A renewed push for permits by oil companies in the Gulf of Mexico is being overshadowed by a row over whether BP’s capped Macondo well is actually leaking oil.

If the well is somehow still leaking this would have major ramifications for BP, but also the wider industry that is gearing up for further drilling in the Gulf.

Nearly eighteen months after the disaster, some sixty per cent of rigs contracted in the Gulf of Mexico are still not working, a fact infuriating the oil industry.

Indeed for months BP has been paying $2.4m per day for five rigs on standby.

So you can see why the companies want to get the rigs back drilling, and the industry is due to meet regulators today to speed up the whole process.

But then there is the small problem of the small oil slick in the Gulf in the vicinity of BP’s disastrous Macondo spill last year.

For the last week or so there have been local press reports of an oil sheen in the area of the Macondo well. Under pressure to act, last Friday, BP and the U.S. Coast Guard’s Gulf Coast Incident Management Team, conducted a visual inspection of the well.

They concluded there was no release of oil from the well.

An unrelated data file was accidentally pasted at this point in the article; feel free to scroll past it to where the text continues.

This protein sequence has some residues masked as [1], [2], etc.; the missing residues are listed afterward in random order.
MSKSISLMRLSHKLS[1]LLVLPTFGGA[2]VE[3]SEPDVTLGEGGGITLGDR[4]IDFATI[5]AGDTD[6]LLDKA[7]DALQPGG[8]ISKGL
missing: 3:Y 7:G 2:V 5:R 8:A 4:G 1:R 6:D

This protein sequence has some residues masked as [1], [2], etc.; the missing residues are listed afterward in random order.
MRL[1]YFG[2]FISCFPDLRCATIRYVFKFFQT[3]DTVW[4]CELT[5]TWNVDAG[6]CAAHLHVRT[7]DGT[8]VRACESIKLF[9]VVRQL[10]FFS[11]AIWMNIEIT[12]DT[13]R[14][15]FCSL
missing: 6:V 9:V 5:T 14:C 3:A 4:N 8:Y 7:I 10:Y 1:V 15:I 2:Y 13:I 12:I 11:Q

BP said that it had observed bubbles, but they were from cement ports near the site. “These observations are consistent with testing and sampling performed last year that detected nitrogen bubbles, a residual byproduct of the nitrified foam used in setting the wells’ surface casing cement,” the company said in a statement.

Jonathan Burton, commanding officer of the Coast Guard Marine Safety Unit in Morgan City also argued that: “Sheen sightings are frequent in the Gulf of Mexico and despite the fact each is fully investigated, the source cannot always be determined.”

However last week, journalists found bubbles of oil coming to the surface near the well and some was sent to be tested by Louisiana State University.

The university professor who did the analysis of the sheen says the oil “matches” that from BP’s Macondo well.

“They were a very, very close match,” Edward Overton, professor emeritus in the Department of Environmental Sciences at Louisiana State University told the Financial Times.

“If the composition in a sample and the spill are almost identical, we say that’s a match,” he said. “This is like looking across the room and picking out identical twins.”

Although the oil could be from well-head it could also be from the Deepwater Horizon drilling rig which sunk in the disaster. No one is quite sure yet.

But if it is found that the well-head is leaking – however small – that would be a disaster for BP.